Recovery Plan for Jobs, Growth, and Resilience: Your 2021 Federal Budget Analysis

Clients and friends,

At Peter Richards Advisory Group, we know the importance of keeping up-to-date on the latest news in finance, planning, and tax. This week, the Canadian government has presented its Federal Budget for the year, titled, Recovery Plan for Jobs, Growth, and Resilience.

Here, you can review a summary of the budget, aimed to “finish the fight against COVID-19,” to reduce the Canadian carbon footprint, and to provide better learning and childcare options for young families. Interestingly, the rumoured “wealth tax” and increase in the capital gains inclusion rate strategies were omitted from the plan, for now.

If the article raises any questions, please ask us. It’s what we’re here for.

A Compelling Tale: Ted Rogers & The True Value Of Life Insurance

To many, Rogers Communications is not only a popular technological brand, but the very foundation to everyday interactions, both personal and professional. Built and founded by the late Edward Samuel “Ted” Rogers, the Rogers brand remains today a master of the Canadian communications universe.

Rogers’ entrepreneurial triumphs lead to his becoming the second wealthiest Canadian, with a personal net worth estimated at more than $7 billion. The careful strategy that went into Rogers’ financial and estate planning only served to protect and grow his wealth for generations long after he was gone.

Few people plan their deaths as carefully as Rogers did, though few face such a number of physical ailments. Moreover, his father’s untimely death at 38 by a ruptured aneurysm formed much of Rogers’ mindset towards planning. As a part of his wealth strategy, Rogers established family trusts and 12 life insurance policies were taken out on his life, primarily owned by private, family-owned corporations. He updated them frequently, leaving little to fate.

The case exemplifies the benefits of incorporating life insurance into a diversified plan, making it central to the management of the Rogers family’s financial needs. Managing Partner at Integrated Estate Solutions and specialized tax advisor to the Conference for Advanced Life Underwriting (CALU), Kevin Wark provides an overview of Rogers’ estate planning strategy. You can read his article, featured in Forum Magazine here.

Willing Wisdom: What’s On Your Estate Planning ‘To-Do’ List?

At Peter Richards Advisory Group, we identify and close gaps in planning for our clients. With over 137 million adults in both Canada and the U.S. without a legal will, and many more that require a significant upgrade, we know that estate planning is an important issue.

We have had conversations recently involving next generation planning. To help with this process, we do have a complimentary tool that is useful and available: The Willing Wisdom Index.

To access it, please Click Here. It provides an Estate Planning Checklist to help begin planning for you and your family’s future. If you find you have any questions, please let us know. It’s what we’re here for.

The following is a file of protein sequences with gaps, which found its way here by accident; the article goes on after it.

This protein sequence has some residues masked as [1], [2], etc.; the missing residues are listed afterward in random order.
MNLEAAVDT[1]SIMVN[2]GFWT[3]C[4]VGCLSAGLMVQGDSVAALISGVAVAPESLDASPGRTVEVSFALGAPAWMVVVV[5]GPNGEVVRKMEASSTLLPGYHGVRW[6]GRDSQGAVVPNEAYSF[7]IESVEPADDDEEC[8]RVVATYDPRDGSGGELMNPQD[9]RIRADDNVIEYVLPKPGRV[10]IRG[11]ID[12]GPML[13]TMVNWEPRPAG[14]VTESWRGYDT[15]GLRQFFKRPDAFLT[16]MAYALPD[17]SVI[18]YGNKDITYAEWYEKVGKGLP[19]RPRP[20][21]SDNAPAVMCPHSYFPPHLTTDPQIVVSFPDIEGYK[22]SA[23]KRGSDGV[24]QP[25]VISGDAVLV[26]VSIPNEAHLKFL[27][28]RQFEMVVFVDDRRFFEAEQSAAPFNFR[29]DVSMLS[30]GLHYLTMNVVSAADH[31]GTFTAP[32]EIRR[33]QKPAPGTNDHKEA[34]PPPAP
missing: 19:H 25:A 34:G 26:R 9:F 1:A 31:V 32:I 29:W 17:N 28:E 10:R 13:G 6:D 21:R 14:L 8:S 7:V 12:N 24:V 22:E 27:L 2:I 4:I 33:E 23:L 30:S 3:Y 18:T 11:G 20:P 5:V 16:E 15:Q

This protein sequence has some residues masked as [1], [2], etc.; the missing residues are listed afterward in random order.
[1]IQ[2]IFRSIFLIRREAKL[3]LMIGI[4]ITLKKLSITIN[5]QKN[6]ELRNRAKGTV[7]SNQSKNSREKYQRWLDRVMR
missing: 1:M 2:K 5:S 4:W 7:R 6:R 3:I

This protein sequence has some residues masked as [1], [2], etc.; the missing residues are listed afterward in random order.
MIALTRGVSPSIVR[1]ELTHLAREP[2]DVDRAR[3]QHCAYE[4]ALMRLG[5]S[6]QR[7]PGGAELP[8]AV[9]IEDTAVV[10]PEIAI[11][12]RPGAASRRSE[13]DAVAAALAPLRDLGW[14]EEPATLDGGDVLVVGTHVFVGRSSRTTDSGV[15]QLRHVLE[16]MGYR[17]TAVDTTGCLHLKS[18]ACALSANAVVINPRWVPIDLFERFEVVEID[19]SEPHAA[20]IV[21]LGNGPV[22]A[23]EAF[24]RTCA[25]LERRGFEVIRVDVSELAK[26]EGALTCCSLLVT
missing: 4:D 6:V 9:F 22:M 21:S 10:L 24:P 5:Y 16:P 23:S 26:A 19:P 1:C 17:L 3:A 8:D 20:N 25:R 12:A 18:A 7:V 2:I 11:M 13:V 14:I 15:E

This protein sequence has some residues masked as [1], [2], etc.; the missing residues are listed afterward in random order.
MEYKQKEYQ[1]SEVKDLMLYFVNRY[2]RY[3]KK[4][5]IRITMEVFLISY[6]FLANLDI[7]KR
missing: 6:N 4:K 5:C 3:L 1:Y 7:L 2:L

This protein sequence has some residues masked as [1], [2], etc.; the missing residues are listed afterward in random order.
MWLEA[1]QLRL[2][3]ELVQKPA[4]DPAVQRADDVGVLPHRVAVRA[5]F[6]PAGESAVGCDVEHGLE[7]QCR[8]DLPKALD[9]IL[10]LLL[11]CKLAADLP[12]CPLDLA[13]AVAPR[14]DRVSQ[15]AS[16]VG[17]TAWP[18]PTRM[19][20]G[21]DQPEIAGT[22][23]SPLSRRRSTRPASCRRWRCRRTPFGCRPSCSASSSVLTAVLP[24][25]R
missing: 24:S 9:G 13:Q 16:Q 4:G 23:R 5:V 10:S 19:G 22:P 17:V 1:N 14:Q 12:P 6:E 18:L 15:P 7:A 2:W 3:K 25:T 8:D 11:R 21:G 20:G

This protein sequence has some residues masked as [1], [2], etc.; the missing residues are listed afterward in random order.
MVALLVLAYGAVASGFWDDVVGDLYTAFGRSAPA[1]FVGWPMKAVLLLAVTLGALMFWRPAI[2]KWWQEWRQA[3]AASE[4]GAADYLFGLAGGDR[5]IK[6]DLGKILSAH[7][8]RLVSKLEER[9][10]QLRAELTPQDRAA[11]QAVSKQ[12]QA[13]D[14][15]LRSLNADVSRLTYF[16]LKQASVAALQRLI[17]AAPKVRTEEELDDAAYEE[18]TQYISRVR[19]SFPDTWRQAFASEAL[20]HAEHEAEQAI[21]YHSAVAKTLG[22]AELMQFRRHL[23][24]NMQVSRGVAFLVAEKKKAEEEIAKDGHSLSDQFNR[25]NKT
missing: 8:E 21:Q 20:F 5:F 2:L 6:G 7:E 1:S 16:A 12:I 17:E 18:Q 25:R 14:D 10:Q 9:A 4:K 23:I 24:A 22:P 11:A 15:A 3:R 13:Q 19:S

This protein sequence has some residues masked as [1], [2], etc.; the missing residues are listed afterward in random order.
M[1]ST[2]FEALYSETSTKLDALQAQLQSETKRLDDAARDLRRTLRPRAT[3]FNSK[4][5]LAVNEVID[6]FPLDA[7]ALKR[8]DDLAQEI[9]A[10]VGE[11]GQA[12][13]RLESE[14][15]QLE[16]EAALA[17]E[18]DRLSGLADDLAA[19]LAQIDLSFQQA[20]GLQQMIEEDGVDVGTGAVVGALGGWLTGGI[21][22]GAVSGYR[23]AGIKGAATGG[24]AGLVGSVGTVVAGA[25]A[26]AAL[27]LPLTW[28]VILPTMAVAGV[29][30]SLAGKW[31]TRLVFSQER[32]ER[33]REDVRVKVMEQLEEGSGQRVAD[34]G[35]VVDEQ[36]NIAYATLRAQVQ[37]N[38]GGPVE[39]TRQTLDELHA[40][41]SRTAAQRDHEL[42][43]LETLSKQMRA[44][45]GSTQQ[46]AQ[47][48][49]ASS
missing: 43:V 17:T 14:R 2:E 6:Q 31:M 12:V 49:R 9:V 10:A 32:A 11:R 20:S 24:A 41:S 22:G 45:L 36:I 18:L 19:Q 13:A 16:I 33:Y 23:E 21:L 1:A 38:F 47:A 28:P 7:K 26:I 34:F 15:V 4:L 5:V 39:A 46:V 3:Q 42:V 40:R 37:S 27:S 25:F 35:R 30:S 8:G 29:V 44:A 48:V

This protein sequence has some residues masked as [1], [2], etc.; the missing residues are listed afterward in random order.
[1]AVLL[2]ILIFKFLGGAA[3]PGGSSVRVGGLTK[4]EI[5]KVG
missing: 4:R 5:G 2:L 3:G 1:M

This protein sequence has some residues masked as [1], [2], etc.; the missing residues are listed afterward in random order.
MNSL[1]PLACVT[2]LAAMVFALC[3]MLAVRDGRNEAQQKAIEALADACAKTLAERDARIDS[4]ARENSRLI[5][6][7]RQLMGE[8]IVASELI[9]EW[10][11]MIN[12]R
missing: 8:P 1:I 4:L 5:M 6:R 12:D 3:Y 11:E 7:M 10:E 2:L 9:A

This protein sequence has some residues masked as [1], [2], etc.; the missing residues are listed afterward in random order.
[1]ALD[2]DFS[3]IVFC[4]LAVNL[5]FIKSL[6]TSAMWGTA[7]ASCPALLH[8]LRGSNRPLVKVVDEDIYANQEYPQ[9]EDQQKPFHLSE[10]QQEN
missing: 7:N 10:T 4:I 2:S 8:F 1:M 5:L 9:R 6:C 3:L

When Business and Personal Collide

Business owners have different needs; it’s just that simple. You have the business to contend with, you have personal goals, you have a family, and all of that adds up to a lot of moving pieces.

So, here’s something to keep any eye on when it comes to tax…

On the business front, there have been tax changes in effect since 2019. These rules look back to the investment earnings in the previous year, and today is the perfect time to look at opportunities to reduce excessive investment earnings and preserve your corporation’s low business income tax rate.

On the personal side of things, it’s that time of year when you have to account to the Canada Revenue Agency (CRA) for your 2020 earnings. While you’re gathering and organizing your necessary tax slips and receipts, there may be changes that you could make in 2021. If you wait, you lose a half-year of planning and opportunities until after you receive your Notice of Assessment for the year later this summer.

Ready when you are.

Kicking Off the Year Ahead

As we face this New Year, it’s easy to get overwhelmed by all of the unknowns and get caught up in the uncertainties. And, while this year ahead is one still full of questions, it’s also a time full of promise.

As we finished 2020, we looked at important decisions that would help ensure that our clients have the best support, experience, and results we can possibly deliver as we step into this next year together. We’ve made decisions on a number of fronts: from our business model, to the tools we use, to our team. We’re ready to face that uncertainty head on and start planning for your future today.

To kick off this New Year, we’re providing a complimentary tool—the ‘Willing Wisdom Index’. It’s a preliminary, equal parts quantitative and qualitative survey for your estate considerations. Please feel free to use it and if we can be of any assistance in the planning of your wealth and family’s future, please reach out to us. You can access that here.

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It’s Always a Good Time for Strategic Ideas